Virginia’s Blacksburg Transit (BT) bus system recently won a major $1.85 million grant for technology to streamline the beleaguered bus system, Roanoke.com reported.
The transit system shuttles mainly students, staff and faculty at Virginia Tech around the more than 400 stops seven days a week. Last year it recorded 3.2 million rides.
But the system is struggling with high variability in the demand for service. Because it is a non-traditional bus system that serves a university, the system’s rush hours are during class changes, said Tim Witten, special projects manager at Blacksburg Transit, a service of town government.
Classes change all day and evening and at different times on different days of the week. Exams and weather increase variation, contributing to spot seat shortages. The driver, equipped with a radio, calls headquarters, which can send another bus.
During the week of Sept. 5, drivers reported turning away passengers 76 times, Witten said.
For Witten, this is unacceptable. He does not want riders missing class, the start of the workday and other appointments. Putting more buses in service is the obvious answer. But having too many seats and not enough passengers is not ideal, either, especially in terms of the environment; it wastes resources such as fuel and belches more exhaust into the atmosphere. The bus fleet averages between 3.75 miles and 4.25 miles per gallon of fuel.
"You want buses working at their highest efficiency," Witten said.
The United States Department of Transportation (USDOT) announced earlier this month that Blacksburg Transit will be one of 46 recipients nationally of intelligent transportation research dollars. BT, which has 43 buses running 10 routes, will partner with the Virginia Tech Transportation Institute (VTTI).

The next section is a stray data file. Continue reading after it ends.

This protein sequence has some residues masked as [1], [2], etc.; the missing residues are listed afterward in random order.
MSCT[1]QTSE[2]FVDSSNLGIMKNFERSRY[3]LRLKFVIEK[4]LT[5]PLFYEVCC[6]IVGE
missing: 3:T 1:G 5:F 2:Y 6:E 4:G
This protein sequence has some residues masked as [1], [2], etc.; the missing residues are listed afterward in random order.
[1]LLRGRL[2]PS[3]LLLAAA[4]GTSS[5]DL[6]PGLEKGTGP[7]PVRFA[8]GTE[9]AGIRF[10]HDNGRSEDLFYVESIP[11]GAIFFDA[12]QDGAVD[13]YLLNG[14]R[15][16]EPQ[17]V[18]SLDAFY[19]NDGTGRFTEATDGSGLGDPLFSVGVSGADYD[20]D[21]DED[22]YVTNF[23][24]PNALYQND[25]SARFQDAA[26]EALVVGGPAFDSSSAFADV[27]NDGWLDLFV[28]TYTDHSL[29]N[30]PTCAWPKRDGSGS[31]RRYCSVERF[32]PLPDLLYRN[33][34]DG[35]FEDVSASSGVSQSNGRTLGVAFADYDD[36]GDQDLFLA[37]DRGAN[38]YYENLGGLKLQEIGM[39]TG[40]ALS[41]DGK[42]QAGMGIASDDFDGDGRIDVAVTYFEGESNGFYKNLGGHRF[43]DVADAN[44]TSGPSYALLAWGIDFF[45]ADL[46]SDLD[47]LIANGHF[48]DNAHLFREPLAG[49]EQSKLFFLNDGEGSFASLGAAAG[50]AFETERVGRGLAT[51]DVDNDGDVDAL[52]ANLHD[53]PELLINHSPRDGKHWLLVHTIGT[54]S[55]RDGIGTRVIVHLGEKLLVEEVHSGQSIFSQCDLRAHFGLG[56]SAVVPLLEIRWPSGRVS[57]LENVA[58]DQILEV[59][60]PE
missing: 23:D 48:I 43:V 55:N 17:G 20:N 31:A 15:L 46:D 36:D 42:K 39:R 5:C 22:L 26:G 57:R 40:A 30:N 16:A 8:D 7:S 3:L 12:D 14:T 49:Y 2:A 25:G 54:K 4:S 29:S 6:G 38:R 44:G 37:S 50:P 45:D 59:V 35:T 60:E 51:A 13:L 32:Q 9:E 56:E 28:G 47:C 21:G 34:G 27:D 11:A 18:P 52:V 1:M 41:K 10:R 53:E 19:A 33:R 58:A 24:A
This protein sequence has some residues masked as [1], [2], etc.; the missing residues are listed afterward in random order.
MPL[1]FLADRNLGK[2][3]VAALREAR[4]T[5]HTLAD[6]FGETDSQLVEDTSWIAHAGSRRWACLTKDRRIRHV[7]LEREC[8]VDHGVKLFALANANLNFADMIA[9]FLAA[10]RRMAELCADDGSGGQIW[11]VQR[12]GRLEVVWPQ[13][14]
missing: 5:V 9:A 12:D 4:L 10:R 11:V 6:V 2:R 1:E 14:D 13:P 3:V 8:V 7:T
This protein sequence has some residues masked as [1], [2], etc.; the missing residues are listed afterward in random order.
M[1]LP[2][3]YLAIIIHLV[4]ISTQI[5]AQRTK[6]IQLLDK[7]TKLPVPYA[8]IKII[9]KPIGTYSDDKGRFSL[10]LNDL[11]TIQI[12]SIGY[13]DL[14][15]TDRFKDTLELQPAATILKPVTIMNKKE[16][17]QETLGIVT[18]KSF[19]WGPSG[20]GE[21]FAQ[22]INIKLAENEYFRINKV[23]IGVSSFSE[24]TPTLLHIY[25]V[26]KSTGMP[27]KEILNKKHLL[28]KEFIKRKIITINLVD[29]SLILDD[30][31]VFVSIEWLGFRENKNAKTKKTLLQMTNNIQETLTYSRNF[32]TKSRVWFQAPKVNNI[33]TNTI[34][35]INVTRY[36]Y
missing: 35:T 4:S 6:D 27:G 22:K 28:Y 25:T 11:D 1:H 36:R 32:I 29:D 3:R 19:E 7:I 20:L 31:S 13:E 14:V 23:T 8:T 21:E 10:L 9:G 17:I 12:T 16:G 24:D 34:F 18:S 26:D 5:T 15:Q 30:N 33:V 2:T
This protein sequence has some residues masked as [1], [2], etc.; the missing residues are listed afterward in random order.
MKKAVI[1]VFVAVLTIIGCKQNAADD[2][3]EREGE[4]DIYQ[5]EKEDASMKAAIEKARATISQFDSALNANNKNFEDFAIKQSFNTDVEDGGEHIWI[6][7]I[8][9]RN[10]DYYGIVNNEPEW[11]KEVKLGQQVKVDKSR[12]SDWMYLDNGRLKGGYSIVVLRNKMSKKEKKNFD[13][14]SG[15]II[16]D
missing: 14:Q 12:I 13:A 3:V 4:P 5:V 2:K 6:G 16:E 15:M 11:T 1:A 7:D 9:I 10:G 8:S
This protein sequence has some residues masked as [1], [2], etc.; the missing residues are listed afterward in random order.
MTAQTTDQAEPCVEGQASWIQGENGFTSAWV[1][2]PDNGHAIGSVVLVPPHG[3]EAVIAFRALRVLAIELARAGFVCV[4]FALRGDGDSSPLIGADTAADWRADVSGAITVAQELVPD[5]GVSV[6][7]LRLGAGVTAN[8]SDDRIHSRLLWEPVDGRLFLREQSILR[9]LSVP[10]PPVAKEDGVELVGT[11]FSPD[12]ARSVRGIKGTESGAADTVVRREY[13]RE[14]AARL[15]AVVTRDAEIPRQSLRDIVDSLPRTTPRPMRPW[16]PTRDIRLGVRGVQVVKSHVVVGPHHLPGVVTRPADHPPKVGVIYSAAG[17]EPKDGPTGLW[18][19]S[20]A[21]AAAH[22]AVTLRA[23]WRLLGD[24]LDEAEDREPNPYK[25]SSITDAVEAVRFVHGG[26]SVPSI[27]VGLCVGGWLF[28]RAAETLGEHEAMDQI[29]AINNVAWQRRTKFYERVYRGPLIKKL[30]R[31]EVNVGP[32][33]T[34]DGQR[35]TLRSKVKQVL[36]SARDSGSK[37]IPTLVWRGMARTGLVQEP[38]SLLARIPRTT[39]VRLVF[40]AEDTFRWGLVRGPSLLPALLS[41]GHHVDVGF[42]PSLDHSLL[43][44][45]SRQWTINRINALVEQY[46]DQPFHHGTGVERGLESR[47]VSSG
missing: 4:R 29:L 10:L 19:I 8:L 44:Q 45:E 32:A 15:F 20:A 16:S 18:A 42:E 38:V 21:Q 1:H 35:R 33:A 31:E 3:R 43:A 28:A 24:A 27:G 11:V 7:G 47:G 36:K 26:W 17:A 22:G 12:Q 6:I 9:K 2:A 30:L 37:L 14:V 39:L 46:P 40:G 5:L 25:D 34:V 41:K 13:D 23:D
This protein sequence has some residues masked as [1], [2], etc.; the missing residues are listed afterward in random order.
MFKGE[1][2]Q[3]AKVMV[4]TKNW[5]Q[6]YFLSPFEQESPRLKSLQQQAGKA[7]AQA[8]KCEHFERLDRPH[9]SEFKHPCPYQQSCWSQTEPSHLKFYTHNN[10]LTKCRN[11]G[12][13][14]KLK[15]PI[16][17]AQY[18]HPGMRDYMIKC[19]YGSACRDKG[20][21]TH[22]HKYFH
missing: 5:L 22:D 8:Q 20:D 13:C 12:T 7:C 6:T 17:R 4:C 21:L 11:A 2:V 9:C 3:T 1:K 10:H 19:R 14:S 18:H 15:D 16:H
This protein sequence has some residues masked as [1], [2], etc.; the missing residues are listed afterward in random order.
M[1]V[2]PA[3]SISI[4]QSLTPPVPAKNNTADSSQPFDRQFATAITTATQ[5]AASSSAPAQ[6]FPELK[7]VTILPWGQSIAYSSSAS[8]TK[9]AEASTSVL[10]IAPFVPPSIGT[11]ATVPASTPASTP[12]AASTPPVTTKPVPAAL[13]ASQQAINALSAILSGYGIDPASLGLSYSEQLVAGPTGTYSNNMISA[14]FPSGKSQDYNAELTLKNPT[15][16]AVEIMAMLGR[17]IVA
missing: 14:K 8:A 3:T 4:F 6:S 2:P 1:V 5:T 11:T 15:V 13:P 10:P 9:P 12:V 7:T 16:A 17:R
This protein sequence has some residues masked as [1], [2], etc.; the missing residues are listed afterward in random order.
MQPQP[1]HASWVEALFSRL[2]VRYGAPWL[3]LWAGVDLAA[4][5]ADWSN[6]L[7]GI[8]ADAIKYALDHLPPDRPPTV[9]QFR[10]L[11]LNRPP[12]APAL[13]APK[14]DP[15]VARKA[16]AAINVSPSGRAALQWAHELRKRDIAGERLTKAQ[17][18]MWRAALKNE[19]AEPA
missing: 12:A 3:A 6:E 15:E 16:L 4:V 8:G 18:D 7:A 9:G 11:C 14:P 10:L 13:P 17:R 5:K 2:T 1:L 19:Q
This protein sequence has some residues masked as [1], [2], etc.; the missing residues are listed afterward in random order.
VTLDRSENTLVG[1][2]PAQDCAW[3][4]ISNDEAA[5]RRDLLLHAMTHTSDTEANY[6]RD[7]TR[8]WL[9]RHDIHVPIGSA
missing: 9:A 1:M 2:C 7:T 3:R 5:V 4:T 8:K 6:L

Federal officials are "tapping into American innovation and ingenuity to develop and build leading edge energy efficient transportation technologies," said Peter Rogoff, administrator of the Federal Transportation Administration (FTA), in a prepared release.
The federal government will reimburse BT for project expenses of up to $1.85 million, a sum greater than twice all previous grants BT has received for intelligent transportation.
Seven or eight years ago, using a different grant, BT installed GPS technology to locate buses and automatic passenger counters on the vehicles, Witten said. In another earlier advance, the bus system established a website for finding a bus on short notice, which works on smart phones, too.
With VTTI's help, BT intends to explore new and existing technology capable of generating live, passenger-demand information that would enable administrators to better tailor the supply of bus service. One idea being considered is to point cameras at bus stops––cameras that don't take pictures but count people.
Another idea is the placement of kiosks at stops bearing a button for would-be riders to push. A smart phone application is another possibility being explored to generate a clearer picture of how many people need rides and where, in time for managers to respond by ramping up the supply of rides or throttling back, possibly even temporarily taking buses out of service to conserve energy.